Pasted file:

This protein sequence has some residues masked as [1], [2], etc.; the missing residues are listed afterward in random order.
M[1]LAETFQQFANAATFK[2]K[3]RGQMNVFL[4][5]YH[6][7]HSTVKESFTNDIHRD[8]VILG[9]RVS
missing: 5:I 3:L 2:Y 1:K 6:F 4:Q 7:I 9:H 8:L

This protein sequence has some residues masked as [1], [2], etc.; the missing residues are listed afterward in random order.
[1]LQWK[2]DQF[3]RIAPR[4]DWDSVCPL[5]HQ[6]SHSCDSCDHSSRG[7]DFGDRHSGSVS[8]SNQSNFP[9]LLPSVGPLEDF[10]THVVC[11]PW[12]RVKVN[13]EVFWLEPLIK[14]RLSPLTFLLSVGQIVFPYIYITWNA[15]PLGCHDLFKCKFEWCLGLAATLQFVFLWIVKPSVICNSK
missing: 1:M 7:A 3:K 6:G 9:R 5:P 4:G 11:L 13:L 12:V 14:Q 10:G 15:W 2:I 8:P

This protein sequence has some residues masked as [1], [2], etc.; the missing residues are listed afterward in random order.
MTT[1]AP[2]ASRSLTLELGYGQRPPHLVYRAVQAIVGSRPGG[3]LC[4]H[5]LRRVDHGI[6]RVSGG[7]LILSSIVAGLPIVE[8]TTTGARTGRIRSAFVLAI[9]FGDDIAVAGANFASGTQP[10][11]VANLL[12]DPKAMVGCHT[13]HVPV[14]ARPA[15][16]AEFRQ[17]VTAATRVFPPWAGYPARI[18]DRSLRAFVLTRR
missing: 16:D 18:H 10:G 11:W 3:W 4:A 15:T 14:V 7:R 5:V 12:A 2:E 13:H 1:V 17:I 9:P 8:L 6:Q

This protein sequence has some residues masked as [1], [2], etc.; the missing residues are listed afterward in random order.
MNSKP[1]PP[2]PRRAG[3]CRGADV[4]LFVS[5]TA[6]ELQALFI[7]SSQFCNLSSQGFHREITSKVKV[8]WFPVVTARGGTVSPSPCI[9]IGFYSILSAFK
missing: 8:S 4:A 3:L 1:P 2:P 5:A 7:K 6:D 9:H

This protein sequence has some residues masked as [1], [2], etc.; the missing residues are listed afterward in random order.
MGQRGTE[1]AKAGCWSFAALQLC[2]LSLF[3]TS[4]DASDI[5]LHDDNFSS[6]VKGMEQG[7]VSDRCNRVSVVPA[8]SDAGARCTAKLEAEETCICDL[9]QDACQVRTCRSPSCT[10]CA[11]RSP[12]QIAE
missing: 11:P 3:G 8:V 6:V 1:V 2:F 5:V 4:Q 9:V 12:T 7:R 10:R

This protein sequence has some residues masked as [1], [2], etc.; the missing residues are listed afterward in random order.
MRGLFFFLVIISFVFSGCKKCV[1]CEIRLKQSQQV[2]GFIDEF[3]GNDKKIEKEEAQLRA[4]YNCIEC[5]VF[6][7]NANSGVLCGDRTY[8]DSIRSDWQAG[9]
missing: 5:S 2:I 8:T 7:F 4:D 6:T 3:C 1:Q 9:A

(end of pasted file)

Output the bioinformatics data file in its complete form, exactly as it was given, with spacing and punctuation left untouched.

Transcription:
This protein sequence has some residues masked as [1], [2], etc.; the missing residues are listed afterward in random order.
M[1]LAETFQQFANAATFK[2]K[3]RGQMNVFL[4][5]YH[6][7]HSTVKESFTNDIHRD[8]VILG[9]RVS
missing: 5:I 3:L 2:Y 1:K 6:F 4:Q 7:I 9:H 8:L

This protein sequence has some residues masked as [1], [2], etc.; the missing residues are listed afterward in random order.
[1]LQWK[2]DQF[3]RIAPR[4]DWDSVCPL[5]HQ[6]SHSCDSCDHSSRG[7]DFGDRHSGSVS[8]SNQSNFP[9]LLPSVGPLEDF[10]THVVC[11]PW[12]RVKVN[13]EVFWLEPLIK[14]RLSPLTFLLSVGQIVFPYIYITWNA[15]PLGCHDLFKCKFEWCLGLAATLQFVFLWIVKPSVICNSK
missing: 1:M 7:A 3:K 6:G 9:R 5:P 4:G 11:L 13:L 12:V 14:Q 10:G 15:W 2:I 8:P

This protein sequence has some residues masked as [1], [2], etc.; the missing residues are listed afterward in random order.
MTT[1]AP[2]ASRSLTLELGYGQRPPHLVYRAVQAIVGSRPGG[3]LC[4]H[5]LRRVDHGI[6]RVSGG[7]LILSSIVAGLPIVE[8]TTTGARTGRIRSAFVLAI[9]FGDDIAVAGANFASGTQP[10][11]VANLL[12]DPKAMVGCHT[13]HVPV[14]ARPA[15][16]AEFRQ[17]VTAATRVFPPWAGYPARI[18]DRSLRAFVLTRR
missing: 16:D 18:H 10:G 11:W 3:W 4:A 15:T 14:V 7:R 5:V 12:A 2:E 13:H 1:V 17:I 9:P 8:L 6:Q

This protein sequence has some residues masked as [1], [2], etc.; the missing residues are listed afterward in random order.
MNSKP[1]PP[2]PRRAG[3]CRGADV[4]LFVS[5]TA[6]ELQALFI[7]SSQFCNLSSQGFHREITSKVKV[8]WFPVVTARGGTVSPSPCI[9]IGFYSILSAFK
missing: 8:S 4:A 3:L 1:P 2:P 5:A 7:K 6:D 9:H

This protein sequence has some residues masked as [1], [2], etc.; the missing residues are listed afterward in random order.
MGQRGTE[1]AKAGCWSFAALQLC[2]LSLF[3]TS[4]DASDI[5]LHDDNFSS[6]VKGMEQG[7]VSDRCNRVSVVPA[8]SDAGARCTAKLEAEETCICDL[9]QDACQVRTCRSPSCT[10]CA[11]RSP[12]QIAE
missing: 11:P 3:G 8:V 6:V 1:V 2:F 5:V 4:Q 9:V 12:T 7:R 10:R

This protein sequence has some residues masked as [1], [2], etc.; the missing residues are listed afterward in random order.
MRGLFFFLVIISFVFSGCKKCV[1]CEIRLKQSQQV[2]GFIDEF[3]GNDKKIEKEEAQLRA[4]YNCIEC[5]VF[6][7]NANSGVLCGDRTY[8]DSIRSDWQAG[9]
missing: 5:S 2:I 8:T 7:F 4:D 6:T 3:C 1:Q 9:A